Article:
3. Conduct Appropriate Training and Awareness

As part of the compliance program, organizations should require specific training on a periodic basis for all employees and other contracted staff. This is essential to communicate and reinforce values and standards, meet legal obligations and mitigate legal, reputational and operational risks. And training can help change behavior and reduce instances of wrongdoing through prevention.

The process for building an effective training and communication plan begins with the list of risk areas from a risk assessment. Determine the audiences needing education in each risk area, and the depth and frequency of training needed based their jobs and risk exposure. Then settle on education methods and establish a training calendar.

4. Develop Open Lines of Communication

Offering employees a safe way to report problems and issues is critical for a strong organizational culture. Fear of retaliation is one of the most common reasons that staff refuse to speak up about poor care or other misconduct.

Organizations should encourage open-door reporting to management. There should also be an open line of communication directly to the compliance officer and the compliance committee. Additionally, anonymous routes of reporting should be provided in areas where anonymity is permitted. This is commonly a toll-free helpline and a web-based reporting system, which complies with local data privacy laws.

Combat skepticism and improve corporate culture by publishing anonymized or sanitized reports of issues that have been addressed. Not only does this demonstrate that the organization hears and takes such reports seriously, it also provides another way to educate staff on what is and is not accepted behavior—and how the organization will handle conduct that steps over the line.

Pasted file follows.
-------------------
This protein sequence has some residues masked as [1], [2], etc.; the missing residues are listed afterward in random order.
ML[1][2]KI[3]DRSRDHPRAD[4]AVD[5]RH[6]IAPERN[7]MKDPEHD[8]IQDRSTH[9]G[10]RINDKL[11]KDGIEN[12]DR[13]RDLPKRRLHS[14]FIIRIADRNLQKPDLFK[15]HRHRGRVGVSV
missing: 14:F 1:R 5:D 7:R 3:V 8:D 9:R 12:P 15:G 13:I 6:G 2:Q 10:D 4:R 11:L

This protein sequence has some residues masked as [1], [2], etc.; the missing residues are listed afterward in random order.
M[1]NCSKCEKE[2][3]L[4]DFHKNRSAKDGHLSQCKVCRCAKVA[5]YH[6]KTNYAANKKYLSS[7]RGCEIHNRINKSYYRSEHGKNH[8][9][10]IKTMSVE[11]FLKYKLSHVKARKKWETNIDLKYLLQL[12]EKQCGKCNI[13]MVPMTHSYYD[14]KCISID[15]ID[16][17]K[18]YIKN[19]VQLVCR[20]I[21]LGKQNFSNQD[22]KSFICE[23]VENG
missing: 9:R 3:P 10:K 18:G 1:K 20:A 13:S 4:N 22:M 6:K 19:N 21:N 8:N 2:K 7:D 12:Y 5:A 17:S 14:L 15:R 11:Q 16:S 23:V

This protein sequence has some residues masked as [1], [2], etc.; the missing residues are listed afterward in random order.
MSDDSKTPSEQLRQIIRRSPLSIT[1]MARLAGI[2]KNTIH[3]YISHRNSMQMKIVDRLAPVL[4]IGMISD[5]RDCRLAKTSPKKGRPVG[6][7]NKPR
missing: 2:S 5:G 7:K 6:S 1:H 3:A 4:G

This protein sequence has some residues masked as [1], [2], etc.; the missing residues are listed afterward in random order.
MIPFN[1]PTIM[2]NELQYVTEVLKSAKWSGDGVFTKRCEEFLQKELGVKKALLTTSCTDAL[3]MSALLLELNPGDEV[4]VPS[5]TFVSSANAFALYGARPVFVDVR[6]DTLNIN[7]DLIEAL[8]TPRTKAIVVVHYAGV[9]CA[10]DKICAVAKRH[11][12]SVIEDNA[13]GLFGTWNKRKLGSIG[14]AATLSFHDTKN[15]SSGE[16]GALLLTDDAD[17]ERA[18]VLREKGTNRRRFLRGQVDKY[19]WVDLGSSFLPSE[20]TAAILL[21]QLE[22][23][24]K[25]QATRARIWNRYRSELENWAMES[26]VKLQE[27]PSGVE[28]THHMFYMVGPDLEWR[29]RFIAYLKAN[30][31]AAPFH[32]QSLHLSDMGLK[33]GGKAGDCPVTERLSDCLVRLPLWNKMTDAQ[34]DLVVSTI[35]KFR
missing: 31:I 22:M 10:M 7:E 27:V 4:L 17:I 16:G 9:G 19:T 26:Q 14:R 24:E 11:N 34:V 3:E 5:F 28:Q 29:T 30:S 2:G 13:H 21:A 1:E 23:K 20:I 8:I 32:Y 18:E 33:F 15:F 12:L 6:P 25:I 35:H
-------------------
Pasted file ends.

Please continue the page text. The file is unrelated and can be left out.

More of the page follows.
5. Centrally Manage all Reports and Allegations

Reported concerns should all be added to a centralized database. That database should also collect the helpline and/or web-reported cases, plus those that come directly to compliance staff and managers.

Comments

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Great read! It's always good to refresh yourself on the 7 elements.

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June 20, 2017, 11:12 a.m. LaTonya Cole LaTonya Cole

I'm obsessed with the USSC's guidance on the seven elements of an effective compliance program and this article breaks those elements down in a way that is less intimidating and far more digestible. Great read!

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May 1, 2017, 7:35 a.m. MaShari Walker MaShari Walker

This is fantastic! I love this article.

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April 27, 2017, 2:28 p.m. LeBrin Odell LeBrin Odell

This is a great checklist of simple "how-tos" to bridge communication on compliance between management and staff. Compliance is not simply a list of rules to follow, but a two-way street so that all employees are on the same page.

1 Response
March 28, 2017, 8:58 a.m. Jaime Gosselin Jaime Gosselin

I agree.

April 27, 2017, 2:28 p.m. LeBrin Odell LeBrin Odell